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Flood Threat Might Make It Harder to Build at Jersey Shore

Regulators will be adding new building requirements for construction in flood-prone areas, which would require structures to be built five feet higher than existing flood elevations established by FEMA.

Water from the bay begins to flood a home on West Avenue in Ocean City, Monday Jan. 23, 2017 amid a nor'easter. New Jersey officials say new regulations are expected for people building in coastal areas as risks — tied to climate change — continue to increase.
Tim Hawk/TNS
(TNS) - Many of the conversations surrounding New Jersey and climate change have come down to real estate.

People in our densely-populated state have continued to build in places prone to be overtaken by rising seas and bound to be pounded by nor’easters — as evidenced post-Hurricane Sandy.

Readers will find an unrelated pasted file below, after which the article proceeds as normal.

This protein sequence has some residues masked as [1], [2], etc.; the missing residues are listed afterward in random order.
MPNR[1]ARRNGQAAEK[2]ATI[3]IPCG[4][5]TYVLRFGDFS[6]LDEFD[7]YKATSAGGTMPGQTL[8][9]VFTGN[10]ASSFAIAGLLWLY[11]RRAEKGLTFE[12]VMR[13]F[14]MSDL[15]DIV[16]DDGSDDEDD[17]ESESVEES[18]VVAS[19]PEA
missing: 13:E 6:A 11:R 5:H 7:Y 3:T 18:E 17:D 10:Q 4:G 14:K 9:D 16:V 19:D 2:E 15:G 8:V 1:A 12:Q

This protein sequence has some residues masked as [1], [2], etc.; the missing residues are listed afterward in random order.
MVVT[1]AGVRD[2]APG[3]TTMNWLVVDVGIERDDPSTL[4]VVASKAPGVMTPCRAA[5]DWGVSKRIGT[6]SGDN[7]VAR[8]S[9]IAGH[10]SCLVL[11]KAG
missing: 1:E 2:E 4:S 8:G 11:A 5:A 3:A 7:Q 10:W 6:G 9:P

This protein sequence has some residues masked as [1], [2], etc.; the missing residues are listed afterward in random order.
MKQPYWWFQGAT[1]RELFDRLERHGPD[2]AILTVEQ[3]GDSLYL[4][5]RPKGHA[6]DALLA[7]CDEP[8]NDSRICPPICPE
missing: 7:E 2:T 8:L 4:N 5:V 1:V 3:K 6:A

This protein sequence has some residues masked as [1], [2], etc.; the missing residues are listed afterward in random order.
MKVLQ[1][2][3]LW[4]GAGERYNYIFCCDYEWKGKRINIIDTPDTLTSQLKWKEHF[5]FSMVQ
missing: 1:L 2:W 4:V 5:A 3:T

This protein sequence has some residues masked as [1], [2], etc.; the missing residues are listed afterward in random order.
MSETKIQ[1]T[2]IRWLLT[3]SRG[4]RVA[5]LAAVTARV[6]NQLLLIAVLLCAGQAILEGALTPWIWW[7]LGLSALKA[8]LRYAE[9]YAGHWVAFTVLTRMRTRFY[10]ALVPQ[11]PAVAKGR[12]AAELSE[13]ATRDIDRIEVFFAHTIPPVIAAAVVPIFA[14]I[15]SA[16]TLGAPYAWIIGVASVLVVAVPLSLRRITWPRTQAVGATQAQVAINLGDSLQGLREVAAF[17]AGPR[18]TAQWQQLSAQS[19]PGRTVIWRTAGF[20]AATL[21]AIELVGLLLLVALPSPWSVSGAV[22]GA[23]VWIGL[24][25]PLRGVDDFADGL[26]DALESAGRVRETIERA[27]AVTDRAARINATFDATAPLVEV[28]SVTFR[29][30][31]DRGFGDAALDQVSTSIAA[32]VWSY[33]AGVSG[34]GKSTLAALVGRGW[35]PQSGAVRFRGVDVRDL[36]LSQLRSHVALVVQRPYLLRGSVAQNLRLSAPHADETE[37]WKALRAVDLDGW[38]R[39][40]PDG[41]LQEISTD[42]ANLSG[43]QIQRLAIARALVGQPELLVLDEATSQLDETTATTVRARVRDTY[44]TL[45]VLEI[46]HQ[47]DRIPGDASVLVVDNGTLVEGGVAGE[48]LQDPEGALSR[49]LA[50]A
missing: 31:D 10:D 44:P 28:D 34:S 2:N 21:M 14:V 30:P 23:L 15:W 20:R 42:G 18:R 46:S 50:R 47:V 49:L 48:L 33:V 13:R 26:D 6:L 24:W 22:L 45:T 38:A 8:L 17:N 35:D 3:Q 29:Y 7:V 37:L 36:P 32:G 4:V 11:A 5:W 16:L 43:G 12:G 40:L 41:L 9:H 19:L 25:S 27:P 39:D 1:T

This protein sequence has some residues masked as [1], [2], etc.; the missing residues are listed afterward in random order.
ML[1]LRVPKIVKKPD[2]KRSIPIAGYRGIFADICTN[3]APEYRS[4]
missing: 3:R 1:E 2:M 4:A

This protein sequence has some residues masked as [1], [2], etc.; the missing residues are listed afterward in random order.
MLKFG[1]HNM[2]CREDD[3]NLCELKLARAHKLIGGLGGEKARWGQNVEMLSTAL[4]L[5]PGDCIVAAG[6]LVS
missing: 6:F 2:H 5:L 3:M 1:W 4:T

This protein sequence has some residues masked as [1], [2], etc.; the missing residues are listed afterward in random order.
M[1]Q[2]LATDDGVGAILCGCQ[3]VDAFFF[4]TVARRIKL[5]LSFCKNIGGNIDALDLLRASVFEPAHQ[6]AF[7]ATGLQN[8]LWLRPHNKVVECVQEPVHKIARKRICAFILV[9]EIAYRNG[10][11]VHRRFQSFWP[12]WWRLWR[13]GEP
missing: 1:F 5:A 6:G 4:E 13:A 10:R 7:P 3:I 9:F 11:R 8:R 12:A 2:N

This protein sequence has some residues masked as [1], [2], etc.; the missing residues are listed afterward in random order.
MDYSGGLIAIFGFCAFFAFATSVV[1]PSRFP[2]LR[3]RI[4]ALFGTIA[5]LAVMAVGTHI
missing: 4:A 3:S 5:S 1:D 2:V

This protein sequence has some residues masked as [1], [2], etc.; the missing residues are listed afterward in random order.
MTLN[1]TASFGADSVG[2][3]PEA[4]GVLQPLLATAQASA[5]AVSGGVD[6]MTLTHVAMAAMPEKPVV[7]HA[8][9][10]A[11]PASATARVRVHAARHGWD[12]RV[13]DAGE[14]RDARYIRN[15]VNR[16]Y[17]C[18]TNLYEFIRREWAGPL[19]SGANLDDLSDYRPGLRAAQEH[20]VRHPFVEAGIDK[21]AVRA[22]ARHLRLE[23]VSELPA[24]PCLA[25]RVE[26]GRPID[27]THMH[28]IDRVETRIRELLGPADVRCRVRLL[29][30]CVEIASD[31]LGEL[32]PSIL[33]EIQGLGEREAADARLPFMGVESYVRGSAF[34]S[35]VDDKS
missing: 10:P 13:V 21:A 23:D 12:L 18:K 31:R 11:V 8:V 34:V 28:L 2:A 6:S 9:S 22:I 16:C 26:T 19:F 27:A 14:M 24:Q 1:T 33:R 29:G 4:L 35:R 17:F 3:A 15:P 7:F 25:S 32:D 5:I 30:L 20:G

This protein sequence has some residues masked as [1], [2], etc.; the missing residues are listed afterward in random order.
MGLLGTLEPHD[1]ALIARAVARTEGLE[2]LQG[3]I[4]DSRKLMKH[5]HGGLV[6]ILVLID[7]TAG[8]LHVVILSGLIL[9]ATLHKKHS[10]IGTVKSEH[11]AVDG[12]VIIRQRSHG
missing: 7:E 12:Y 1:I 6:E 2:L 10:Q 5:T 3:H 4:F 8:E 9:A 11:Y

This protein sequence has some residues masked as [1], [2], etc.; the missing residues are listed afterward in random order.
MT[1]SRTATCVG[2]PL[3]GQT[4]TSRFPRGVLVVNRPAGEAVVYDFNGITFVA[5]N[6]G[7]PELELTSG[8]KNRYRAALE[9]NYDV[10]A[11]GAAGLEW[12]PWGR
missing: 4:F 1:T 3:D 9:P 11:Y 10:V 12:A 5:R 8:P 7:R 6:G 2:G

Mindful of that, regulators have begun the process of adding new requirements for construction in particular flood-prone areas across our roughly 130 miles of coast at the Jersey Shore and along Delaware Bay.

The regulations would require new structures to be built five feet higher than existing flood elevations established by the Federal Emergency Management Agency. That amount is based on sea level rise projections for 2100.

The new Resilient Environments And Landscapes (REAL) proposal is not a law and thus can be reversed or tweaked by a future administration after it’s adopted.

The latest coastal development rule — part of a larger set of reforms that also includes parameters for how to build inland — is slated to be formally announced in July ahead of being adopted next summer.